Writing my year-end lists has alerted me to the fact that, once again, I missed out on a ton of good music. I still haven’t heard the records released this year by Wye Oak, Holy Ghost!, St. Vincent, Austra, Bjork, TV on the Radio, or Wild Flag (and plenty of others). Most of the jazz and electronic music I picked up was to fill in gaps in my collection. But here anyway are my more-or-less favourite ten records of the year, plus a few honourable mentions that I couldn’t totally leave off the list.
Also, I’m admittedly not good at writing album reviews, so all of this is probably going to sound like “I like this because it’s fun” written ten different ways. You’ve been warned!
My favourite albums of the year:
10. Sam Amidon – I See the Sign
Some of this album sounds almost otherworldly–these gorgeous textures of banjo and mallets and guitar quietly overlapping each other. I most often listen to it when I’m alone in the house. Traditional folk without being, well, very traditional at all.
9. Fleet Foxes – Helplessness Blues
Another album I didn’t expect to like, but ended up listening to surprisingly often–and another alone-in-the-house kind of record. The vocal harmonies on this are wonderfully dense and the whole thing wraps you up like a blanket.
8. The Decemberists – The King is Dead
I unapologetically love the Decemberists already, but the addition of Gillian Welch all over this record just takes the cake. “Don’t Carry It All” sounds like the sunny opening credits to a film. It’s a little less self-serving than The Hazards of Love (which I liked anyway), and a lot more Americana- and pop-influenced — in other words, pretty fun.
7. Destroyer – Kaputt
Smooth. This album is smooth. I consequently thought I would hate it because I have a bit of a crusade against “things that make people hate saxophones”, but in reality it makes a pretty solid case for Dan Bejar being one of the most interesting songwriters we’ve got these days.
6. Elliott Brood – Days Into Years
There are some real gems on here (“If I Get Old” and “Their Will” particularly), but the best part about it is the same kind of cohesion they achieved with Mountain Meadows. Everything fits together so well it feels like a crime not to hear it as an album. Dark, rough, and still sing-along-able.
5. Colin Stetson – New History Warfare Vol. 2: Judges
Weird insane saxophone. Laurie Anderson. Shara Worden. Friggin’ live single takes. This album is totally crazy, ear-bendingly fascinating, and unlike pretty much everything else that is happening right now. Music like this is usually relegated to the dusty “weird stuff” corner of the store, but this found itself on the Polaris shortlist instead — and it’s nice to see a sax player front and centre in the non-jazz world for once.
4. Feist – Metals
I was never totally convinced by Feist’s other records; I’ve had songs I really liked but never enjoyed entire albums. Metals is a welcome departure from that. The arrangements are surprisingly stark at times but always held together by the thread of strong vocal lines, and the absence of cute pop stuff like “1-2-3-4″ is really welcome. If this is Feist’s new direction, count me in.
3. tUnE-yArDs – w h o k i l l
Unlike anything else I’ve heard — there is so much rhythmic brilliance in this record, such a fierce energy. Merrill Garbus has this earthy voice that can croon or wail or squeal or yelp on command, and she does all of those things with acrobatic agility. w h o k i l l is not smooth; rather it explodes joyfully out of your speakers in a sort of crazy musical collage.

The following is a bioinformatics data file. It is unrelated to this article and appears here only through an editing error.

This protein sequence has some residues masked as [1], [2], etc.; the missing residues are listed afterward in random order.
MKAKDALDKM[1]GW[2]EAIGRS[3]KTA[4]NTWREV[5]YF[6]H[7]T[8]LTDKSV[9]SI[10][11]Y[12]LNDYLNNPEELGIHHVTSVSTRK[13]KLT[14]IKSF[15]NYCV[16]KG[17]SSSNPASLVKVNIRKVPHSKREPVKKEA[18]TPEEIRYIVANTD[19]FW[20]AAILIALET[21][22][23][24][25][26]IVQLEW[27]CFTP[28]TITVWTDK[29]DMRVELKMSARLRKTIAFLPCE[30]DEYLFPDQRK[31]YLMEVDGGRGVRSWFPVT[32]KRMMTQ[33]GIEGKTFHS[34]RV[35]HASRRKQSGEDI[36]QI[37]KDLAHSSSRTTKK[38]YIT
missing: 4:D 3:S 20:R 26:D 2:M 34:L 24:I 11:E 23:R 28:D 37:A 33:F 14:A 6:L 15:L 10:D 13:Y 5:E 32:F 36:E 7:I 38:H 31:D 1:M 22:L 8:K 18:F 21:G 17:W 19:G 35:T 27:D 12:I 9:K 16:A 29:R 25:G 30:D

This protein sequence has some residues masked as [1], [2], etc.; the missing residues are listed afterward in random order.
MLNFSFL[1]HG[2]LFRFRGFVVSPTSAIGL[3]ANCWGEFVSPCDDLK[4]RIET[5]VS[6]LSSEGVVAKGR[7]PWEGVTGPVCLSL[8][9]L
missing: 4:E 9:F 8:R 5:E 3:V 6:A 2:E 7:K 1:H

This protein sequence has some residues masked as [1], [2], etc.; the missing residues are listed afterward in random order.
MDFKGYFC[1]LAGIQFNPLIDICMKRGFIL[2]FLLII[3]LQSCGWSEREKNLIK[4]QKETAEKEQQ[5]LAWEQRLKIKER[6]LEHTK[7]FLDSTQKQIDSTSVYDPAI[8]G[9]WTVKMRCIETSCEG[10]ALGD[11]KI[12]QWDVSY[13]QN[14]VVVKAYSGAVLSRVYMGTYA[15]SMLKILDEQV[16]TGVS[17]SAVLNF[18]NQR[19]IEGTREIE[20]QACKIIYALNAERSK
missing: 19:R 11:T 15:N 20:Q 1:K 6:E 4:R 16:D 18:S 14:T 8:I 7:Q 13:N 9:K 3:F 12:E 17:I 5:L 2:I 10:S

2. Bon Iver – Bon Iver
Lush, dense, and beautiful. The instrumentation on Bon Iver’s sophomore record has filled out considerably (including aforementioned bass sax virtuoso Colin Stetson) and that makes all the difference here — everything is layered so thickly it’s like you’re buoyed up on sound. Bon Iver meanders off in different musical directions but never strays too far from the thoughtful, melancholy feel that anchors everything together. And there are still a few huge, gleeful, full-orchestra moments (in “Perth” especially) that I love.
1. The Mountain Goats – All Eternals Deck
John Darnielle is one of my favourite songwriters of all time, and this is one of his best albums–I certainly would place it among the ranks of The Sunset Tree and We Shall All Be Healed. I can’t even begin to think about how many times I’ve listened to this since it came out (but tMG did move up on my last.fm charts this year from roughly 40th to a whopping 2nd). He touches on the birth of mankind, Judy Garland, vampires, Liza Minnelli — and all, as usual, with such lyrical perfection. It’s usually tricky for me to pick one album from the whole year to crown as number one, but this one took virtually no effort at all; I can’t think of a group more deserving than the Mountain Goats.
Radiohead – The King of Limbs: I honestly just forgot that this album came out in 2011 until I had finished my list (and didn’t even acquire until most of the year had gone by). Nevertheless, I really really like it, and am basically stupid for having forgotten about it all year.
Paul Simon – So Beautiful or So What: There’s some filler on this record, to be sure, but when Paul Simon writes filler it’s usually better than a lot of artists’ good material. He still has the voice of an angel, though, and the production is wonderful.
Holiday Rambler – There Is No End to the World, And Nothing Can Shatter the Earth: An album I wish I had written. Full of Southern folk influence, great songwriting, and D. Alex Meeks’ rich voice.
The Weather Station – All of It Was Mine: If we’re counting records I wish I’d made, add this to the list. I’ve seen many of these songs performed many times, but the arrangements — especially the sudden vocal harmonies on “Everything I Saw” — bring them to life. “Came So Easy” is still among my favourite songs of the year.
More 2011 in review: Shows of the year